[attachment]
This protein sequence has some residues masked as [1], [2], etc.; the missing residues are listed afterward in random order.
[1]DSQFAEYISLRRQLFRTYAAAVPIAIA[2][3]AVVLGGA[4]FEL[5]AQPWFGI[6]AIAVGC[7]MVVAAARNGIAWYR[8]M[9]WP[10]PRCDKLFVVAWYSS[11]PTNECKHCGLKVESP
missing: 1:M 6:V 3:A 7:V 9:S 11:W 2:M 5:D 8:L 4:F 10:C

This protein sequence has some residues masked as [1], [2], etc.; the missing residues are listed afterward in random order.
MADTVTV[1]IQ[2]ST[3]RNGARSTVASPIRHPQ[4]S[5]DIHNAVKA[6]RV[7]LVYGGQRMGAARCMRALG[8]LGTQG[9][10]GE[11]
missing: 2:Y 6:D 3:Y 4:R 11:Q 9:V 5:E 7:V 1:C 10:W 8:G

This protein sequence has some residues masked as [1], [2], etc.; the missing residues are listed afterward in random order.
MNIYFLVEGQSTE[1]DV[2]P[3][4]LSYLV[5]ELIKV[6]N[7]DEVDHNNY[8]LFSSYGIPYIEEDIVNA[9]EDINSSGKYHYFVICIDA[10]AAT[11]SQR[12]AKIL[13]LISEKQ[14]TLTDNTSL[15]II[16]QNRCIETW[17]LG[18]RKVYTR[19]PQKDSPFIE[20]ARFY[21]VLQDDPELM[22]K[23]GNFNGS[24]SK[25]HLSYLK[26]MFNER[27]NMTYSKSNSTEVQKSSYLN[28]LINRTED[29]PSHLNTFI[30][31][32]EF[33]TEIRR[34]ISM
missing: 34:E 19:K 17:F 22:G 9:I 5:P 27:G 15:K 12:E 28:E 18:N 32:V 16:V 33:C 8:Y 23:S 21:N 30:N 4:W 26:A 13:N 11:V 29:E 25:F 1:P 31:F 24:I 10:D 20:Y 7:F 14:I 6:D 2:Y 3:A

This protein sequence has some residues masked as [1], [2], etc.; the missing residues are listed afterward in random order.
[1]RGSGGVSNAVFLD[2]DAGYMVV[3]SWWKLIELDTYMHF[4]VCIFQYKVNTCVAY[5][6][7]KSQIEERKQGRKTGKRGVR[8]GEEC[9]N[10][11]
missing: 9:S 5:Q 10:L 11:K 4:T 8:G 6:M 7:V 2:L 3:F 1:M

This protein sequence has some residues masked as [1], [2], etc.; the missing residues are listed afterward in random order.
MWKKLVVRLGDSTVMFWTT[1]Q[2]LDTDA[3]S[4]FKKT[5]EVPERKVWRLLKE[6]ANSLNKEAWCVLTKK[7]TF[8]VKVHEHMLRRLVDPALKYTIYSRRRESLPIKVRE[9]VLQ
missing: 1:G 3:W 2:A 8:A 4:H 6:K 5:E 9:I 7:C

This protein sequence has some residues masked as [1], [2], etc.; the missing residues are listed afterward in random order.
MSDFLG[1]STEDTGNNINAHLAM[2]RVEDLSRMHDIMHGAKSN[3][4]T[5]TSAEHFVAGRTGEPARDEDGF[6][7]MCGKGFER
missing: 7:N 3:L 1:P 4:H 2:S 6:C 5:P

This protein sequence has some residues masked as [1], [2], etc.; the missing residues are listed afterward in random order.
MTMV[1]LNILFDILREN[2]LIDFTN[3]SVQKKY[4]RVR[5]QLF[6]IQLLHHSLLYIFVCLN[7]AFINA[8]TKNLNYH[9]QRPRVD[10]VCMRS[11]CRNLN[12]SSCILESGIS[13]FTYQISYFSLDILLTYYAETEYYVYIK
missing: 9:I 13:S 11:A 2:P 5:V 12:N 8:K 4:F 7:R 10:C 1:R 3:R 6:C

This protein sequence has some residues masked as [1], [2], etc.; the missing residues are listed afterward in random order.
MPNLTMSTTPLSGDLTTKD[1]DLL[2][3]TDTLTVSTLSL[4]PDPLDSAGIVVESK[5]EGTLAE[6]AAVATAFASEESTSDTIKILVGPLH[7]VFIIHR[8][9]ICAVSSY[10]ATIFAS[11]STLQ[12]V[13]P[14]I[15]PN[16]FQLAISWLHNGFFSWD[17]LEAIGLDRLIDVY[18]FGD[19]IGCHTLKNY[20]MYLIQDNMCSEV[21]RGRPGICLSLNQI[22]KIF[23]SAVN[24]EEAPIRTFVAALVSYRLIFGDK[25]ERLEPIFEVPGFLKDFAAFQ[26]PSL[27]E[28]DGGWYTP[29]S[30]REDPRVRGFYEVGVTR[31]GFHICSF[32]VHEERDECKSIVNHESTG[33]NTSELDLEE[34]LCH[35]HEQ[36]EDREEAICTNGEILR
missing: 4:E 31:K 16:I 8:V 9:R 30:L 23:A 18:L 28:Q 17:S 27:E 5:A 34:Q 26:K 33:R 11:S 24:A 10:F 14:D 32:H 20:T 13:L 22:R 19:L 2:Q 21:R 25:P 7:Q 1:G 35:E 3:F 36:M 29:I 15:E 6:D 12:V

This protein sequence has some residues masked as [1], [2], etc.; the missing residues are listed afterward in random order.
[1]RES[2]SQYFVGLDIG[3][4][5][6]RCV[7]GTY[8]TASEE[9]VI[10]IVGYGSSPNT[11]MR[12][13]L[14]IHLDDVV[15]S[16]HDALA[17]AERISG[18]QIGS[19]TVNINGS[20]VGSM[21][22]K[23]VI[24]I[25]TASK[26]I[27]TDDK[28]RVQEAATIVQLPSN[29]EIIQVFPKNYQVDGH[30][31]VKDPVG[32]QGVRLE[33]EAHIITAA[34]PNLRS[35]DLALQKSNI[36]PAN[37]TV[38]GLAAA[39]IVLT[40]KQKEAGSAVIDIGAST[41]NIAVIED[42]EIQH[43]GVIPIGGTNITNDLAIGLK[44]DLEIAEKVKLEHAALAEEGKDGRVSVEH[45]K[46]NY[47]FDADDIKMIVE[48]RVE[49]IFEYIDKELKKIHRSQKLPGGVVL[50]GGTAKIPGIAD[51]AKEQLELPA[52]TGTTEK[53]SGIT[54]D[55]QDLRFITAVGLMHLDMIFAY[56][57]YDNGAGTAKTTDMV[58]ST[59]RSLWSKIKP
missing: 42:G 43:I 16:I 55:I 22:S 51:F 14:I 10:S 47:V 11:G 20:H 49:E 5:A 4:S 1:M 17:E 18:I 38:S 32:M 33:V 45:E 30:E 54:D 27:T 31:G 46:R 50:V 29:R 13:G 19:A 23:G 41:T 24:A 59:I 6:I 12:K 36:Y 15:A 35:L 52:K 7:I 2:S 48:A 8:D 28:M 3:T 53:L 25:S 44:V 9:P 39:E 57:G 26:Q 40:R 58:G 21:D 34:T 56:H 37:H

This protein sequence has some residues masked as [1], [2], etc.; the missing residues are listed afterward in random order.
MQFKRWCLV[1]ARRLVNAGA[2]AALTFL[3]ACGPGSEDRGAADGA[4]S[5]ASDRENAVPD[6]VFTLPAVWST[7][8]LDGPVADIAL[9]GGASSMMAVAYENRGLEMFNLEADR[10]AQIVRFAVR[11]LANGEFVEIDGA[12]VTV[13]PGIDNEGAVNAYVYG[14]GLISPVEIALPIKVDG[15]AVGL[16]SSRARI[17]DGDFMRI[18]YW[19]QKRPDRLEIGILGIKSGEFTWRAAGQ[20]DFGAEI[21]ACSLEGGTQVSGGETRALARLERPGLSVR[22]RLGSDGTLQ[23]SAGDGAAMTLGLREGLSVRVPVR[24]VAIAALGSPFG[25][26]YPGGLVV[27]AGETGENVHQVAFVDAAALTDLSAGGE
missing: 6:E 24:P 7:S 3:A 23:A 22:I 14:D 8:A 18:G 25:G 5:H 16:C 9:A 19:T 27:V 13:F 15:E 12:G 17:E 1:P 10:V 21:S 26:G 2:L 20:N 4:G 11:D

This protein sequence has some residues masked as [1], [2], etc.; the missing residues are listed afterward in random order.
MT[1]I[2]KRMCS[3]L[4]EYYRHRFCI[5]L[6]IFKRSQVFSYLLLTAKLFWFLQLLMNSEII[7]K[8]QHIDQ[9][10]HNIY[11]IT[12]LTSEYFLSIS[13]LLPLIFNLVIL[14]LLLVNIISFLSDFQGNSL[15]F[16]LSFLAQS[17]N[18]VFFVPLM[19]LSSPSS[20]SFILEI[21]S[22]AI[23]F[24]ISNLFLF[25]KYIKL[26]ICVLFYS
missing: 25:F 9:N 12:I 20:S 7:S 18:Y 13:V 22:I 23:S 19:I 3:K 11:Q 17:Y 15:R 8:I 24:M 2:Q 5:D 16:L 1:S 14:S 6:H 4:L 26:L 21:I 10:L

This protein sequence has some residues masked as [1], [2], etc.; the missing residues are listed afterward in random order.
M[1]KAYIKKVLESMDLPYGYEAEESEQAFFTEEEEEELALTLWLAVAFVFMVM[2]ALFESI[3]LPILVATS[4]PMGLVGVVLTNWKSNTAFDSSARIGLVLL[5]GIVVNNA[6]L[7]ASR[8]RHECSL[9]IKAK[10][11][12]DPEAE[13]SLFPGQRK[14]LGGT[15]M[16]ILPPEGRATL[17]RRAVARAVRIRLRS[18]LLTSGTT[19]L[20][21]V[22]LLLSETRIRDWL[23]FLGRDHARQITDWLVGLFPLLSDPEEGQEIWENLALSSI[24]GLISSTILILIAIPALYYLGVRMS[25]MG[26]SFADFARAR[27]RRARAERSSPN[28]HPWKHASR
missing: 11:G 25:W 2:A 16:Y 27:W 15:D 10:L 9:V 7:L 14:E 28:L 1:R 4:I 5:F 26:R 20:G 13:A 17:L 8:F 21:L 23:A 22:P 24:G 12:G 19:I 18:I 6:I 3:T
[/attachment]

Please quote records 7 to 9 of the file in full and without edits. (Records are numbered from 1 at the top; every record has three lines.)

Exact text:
This protein sequence has some residues masked as [1], [2], etc.; the missing residues are listed afterward in random order.
MTMV[1]LNILFDILREN[2]LIDFTN[3]SVQKKY[4]RVR[5]QLF[6]IQLLHHSLLYIFVCLN[7]AFINA[8]TKNLNYH[9]QRPRVD[10]VCMRS[11]CRNLN[12]SSCILESGIS[13]FTYQISYFSLDILLTYYAETEYYVYIK
missing: 9:I 13:S 11:A 2:P 5:V 12:N 8:K 4:F 7:R 10:C 1:R 3:R 6:C

This protein sequence has some residues masked as [1], [2], etc.; the missing residues are listed afterward in random order.
MPNLTMSTTPLSGDLTTKD[1]DLL[2][3]TDTLTVSTLSL[4]PDPLDSAGIVVESK[5]EGTLAE[6]AAVATAFASEESTSDTIKILVGPLH[7]VFIIHR[8][9]ICAVSSY[10]ATIFAS[11]STLQ[12]V[13]P[14]I[15]PN[16]FQLAISWLHNGFFSWD[17]LEAIGLDRLIDVY[18]FGD[19]IGCHTLKNY[20]MYLIQDNMCSEV[21]RGRPGICLSLNQI[22]KIF[23]SAVN[24]EEAPIRTFVAALVSYRLIFGDK[25]ERLEPIFEVPGFLKDFAAFQ[26]PSL[27]E[28]DGGWYTP[29]S[30]REDPRVRGFYEVGVTR[31]GFHICSF[32]VHEERDECKSIVNHESTG[33]NTSELDLEE[34]LCH[35]HEQ[36]EDREEAICTNGEILR
missing: 4:E 31:K 16:I 8:V 9:R 30:L 23:A 18:L 28:Q 17:S 27:E 5:A 34:Q 26:K 33:R 11:S 24:A 10:F 14:D 32:H 20:T 13:L 22:R 19:L 2:Q 21:R 25:P 7:Q 1:G 35:E 3:F 36:M 29:I 15:E 6:D 12:V

This protein sequence has some residues masked as [1], [2], etc.; the missing residues are listed afterward in random order.
[1]RES[2]SQYFVGLDIG[3][4][5][6]RCV[7]GTY[8]TASEE[9]VI[10]IVGYGSSPNT[11]MR[12][13]L[14]IHLDDVV[15]S[16]HDALA[17]AERISG[18]QIGS[19]TVNINGS[20]VGSM[21][22]K[23]VI[24]I[25]TASK[26]I[27]TDDK[28]RVQEAATIVQLPSN[29]EIIQVFPKNYQVDGH[30][31]VKDPVG[32]QGVRLE[33]EAHIITAA[34]PNLRS[35]DLALQKSNI[36]PAN[37]TV[38]GLAAA[39]IVLT[40]KQKEAGSAVIDIGAST[41]NIAVIED[42]EIQH[43]GVIPIGGTNITNDLAIGLK[44]DLEIAEKVKLEHAALAEEGKDGRVSVEH[45]K[46]NY[47]FDADDIKMIVE[48]RVE[49]IFEYIDKELKKIHRSQKLPGGVVL[50]GGTAKIPGIAD[51]AKEQLELPA[52]TGTTEK[53]SGIT[54]D[55]QDLRFITAVGLMHLDMIFAY[56][57]YDNGAGTAKTTDMV[58]ST[59]RSLWSKIKP
missing: 42:G 43:I 16:I 55:I 22:S 51:F 14:I 10:S 47:V 11:G 20:H 49:E 5:A 4:S 1:M 17:E 18:I 38:S 32:M 33:V 45:E 30:E 54:D 27:T 31:G 46:R 50:V 29:R 13:G 19:A 23:G 41:T 24:A 59:I 6:I 12:K 36:Y 15:A 35:L 52:K 7:I 2:S 48:A 8:D 28:M 3:T 53:L 25:S 44:V 9:P 39:E 57:G 26:Q 40:R 58:G 21:D 34:T 56:H 37:H